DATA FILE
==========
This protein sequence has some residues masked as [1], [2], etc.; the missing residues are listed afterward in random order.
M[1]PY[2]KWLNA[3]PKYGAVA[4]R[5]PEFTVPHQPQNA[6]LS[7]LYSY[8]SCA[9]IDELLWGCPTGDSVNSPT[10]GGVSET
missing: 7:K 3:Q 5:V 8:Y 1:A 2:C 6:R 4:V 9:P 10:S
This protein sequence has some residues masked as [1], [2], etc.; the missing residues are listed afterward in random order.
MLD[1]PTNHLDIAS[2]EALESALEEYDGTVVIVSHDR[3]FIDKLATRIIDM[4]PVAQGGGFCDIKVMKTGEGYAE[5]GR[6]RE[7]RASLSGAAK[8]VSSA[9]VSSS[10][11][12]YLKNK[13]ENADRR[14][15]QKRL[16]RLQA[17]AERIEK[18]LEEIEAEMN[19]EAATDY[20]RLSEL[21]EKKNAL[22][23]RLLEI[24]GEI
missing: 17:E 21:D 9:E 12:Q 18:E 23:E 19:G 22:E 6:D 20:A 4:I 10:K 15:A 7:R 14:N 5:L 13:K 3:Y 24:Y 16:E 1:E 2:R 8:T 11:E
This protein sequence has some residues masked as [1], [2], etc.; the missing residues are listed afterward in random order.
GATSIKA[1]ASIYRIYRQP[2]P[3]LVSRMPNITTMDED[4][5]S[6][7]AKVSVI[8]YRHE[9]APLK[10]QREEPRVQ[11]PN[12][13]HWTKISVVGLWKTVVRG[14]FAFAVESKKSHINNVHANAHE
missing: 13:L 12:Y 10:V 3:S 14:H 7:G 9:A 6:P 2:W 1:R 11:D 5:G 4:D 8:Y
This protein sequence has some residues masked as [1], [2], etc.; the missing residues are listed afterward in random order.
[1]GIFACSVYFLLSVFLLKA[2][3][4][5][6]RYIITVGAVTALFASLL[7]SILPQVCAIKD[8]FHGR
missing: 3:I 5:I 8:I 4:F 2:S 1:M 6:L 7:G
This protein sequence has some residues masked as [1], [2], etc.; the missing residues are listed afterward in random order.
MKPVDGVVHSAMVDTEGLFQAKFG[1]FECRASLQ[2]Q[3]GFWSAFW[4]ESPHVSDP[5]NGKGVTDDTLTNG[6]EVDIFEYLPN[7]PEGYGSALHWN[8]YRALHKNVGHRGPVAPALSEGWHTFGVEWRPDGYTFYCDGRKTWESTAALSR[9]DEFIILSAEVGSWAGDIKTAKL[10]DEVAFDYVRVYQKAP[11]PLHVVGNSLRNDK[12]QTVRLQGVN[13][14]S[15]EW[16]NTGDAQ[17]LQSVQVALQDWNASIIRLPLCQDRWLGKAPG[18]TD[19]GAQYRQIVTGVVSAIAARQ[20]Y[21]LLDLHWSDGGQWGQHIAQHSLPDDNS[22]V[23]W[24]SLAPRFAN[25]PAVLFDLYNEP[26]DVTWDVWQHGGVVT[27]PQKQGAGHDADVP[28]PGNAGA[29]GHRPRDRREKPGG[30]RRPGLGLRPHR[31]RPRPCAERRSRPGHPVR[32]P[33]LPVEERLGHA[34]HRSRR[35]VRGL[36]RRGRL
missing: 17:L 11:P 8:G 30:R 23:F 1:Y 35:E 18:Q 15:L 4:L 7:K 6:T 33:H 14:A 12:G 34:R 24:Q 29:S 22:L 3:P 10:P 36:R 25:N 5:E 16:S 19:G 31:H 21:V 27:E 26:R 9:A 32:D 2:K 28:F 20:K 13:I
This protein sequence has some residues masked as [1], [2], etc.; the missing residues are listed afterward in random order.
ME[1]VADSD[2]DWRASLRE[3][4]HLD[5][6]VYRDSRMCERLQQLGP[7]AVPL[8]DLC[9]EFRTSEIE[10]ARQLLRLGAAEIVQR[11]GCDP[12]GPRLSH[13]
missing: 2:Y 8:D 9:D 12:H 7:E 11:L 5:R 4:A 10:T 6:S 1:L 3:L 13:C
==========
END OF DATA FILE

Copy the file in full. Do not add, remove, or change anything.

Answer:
This protein sequence has some residues masked as [1], [2], etc.; the missing residues are listed afterward in random order.
M[1]PY[2]KWLNA[3]PKYGAVA[4]R[5]PEFTVPHQPQNA[6]LS[7]LYSY[8]SCA[9]IDELLWGCPTGDSVNSPT[10]GGVSET
missing: 7:K 3:Q 5:V 8:Y 1:A 2:C 6:R 4:V 9:P 10:S
This protein sequence has some residues masked as [1], [2], etc.; the missing residues are listed afterward in random order.
MLD[1]PTNHLDIAS[2]EALESALEEYDGTVVIVSHDR[3]FIDKLATRIIDM[4]PVAQGGGFCDIKVMKTGEGYAE[5]GR[6]RE[7]RASLSGAAK[8]VSSA[9]VSSS[10][11][12]YLKNK[13]ENADRR[14][15]QKRL[16]RLQA[17]AERIEK[18]LEEIEAEMN[19]EAATDY[20]RLSEL[21]EKKNAL[22][23]RLLEI[24]GEI
missing: 17:E 21:D 9:E 12:Q 18:E 23:E 19:G 22:E 6:D 20:A 4:I 10:K 15:A 7:R 14:N 5:L 13:K 3:Y 24:Y 16:E 1:E 2:R 8:T 11:E
This protein sequence has some residues masked as [1], [2], etc.; the missing residues are listed afterward in random order.
GATSIKA[1]ASIYRIYRQP[2]P[3]LVSRMPNITTMDED[4][5]S[6][7]AKVSVI[8]YRHE[9]APLK[10]QREEPRVQ[11]PN[12][13]HWTKISVVGLWKTVVRG[14]FAFAVESKKSHINNVHANAHE
missing: 13:L 12:Y 10:V 3:S 14:H 7:G 9:A 6:P 2:W 1:R 11:D 5:G 4:D 8:Y
This protein sequence has some residues masked as [1], [2], etc.; the missing residues are listed afterward in random order.
[1]GIFACSVYFLLSVFLLKA[2][3][4][5][6]RYIITVGAVTALFASLL[7]SILPQVCAIKD[8]FHGR
missing: 3:I 5:I 8:I 4:F 2:S 1:M 6:L 7:G
This protein sequence has some residues masked as [1], [2], etc.; the missing residues are listed afterward in random order.
MKPVDGVVHSAMVDTEGLFQAKFG[1]FECRASLQ[2]Q[3]GFWSAFW[4]ESPHVSDP[5]NGKGVTDDTLTNG[6]EVDIFEYLPN[7]PEGYGSALHWN[8]YRALHKNVGHRGPVAPALSEGWHTFGVEWRPDGYTFYCDGRKTWESTAALSR[9]DEFIILSAEVGSWAGDIKTAKL[10]DEVAFDYVRVYQKAP[11]PLHVVGNSLRNDK[12]QTVRLQGVN[13][14]S[15]EW[16]NTGDAQ[17]LQSVQVALQDWNASIIRLPLCQDRWLGKAPG[18]TD[19]GAQYRQIVTGVVSAIAARQ[20]Y[21]LLDLHWSDGGQWGQHIAQHSLPDDNS[22]V[23]W[24]SLAPRFAN[25]PAVLFDLYNEP[26]DVTWDVWQHGGVVT[27]PQKQGAGHDADVP[28]PGNAGA[29]GHRPRDRREKPGG[30]RRPGLGLRPHR[31]RPRPCAERRSRPGHPVR[32]P[33]LPVEERLGHA[34]HRSRR[35]VRGL[36]RRGRL
missing: 17:L 11:P 8:G 30:R 23:F 1:Y 35:E 18:Q 15:L 4:L 7:K 6:T 33:H 14:A 12:G 34:R 24:Q 29:S 22:L 3:P 10:P 36:R 25:N 5:E 16:S 19:G 31:H 21:V 27:E 26:R 9:A 32:D 2:K 28:F 20:K 13:I
This protein sequence has some residues masked as [1], [2], etc.; the missing residues are listed afterward in random order.
ME[1]VADSD[2]DWRASLRE[3][4]HLD[5][6]VYRDSRMCERLQQLGP[7]AVPL[8]DLC[9]EFRTSEIE[10]ARQLLRLGAAEIVQR[11]GCDP[12]GPRLSH[13]
missing: 2:Y 8:D 9:D 12:H 7:E 11:L 5:R 4:A 10:T 6:S 1:L 3:L 13:C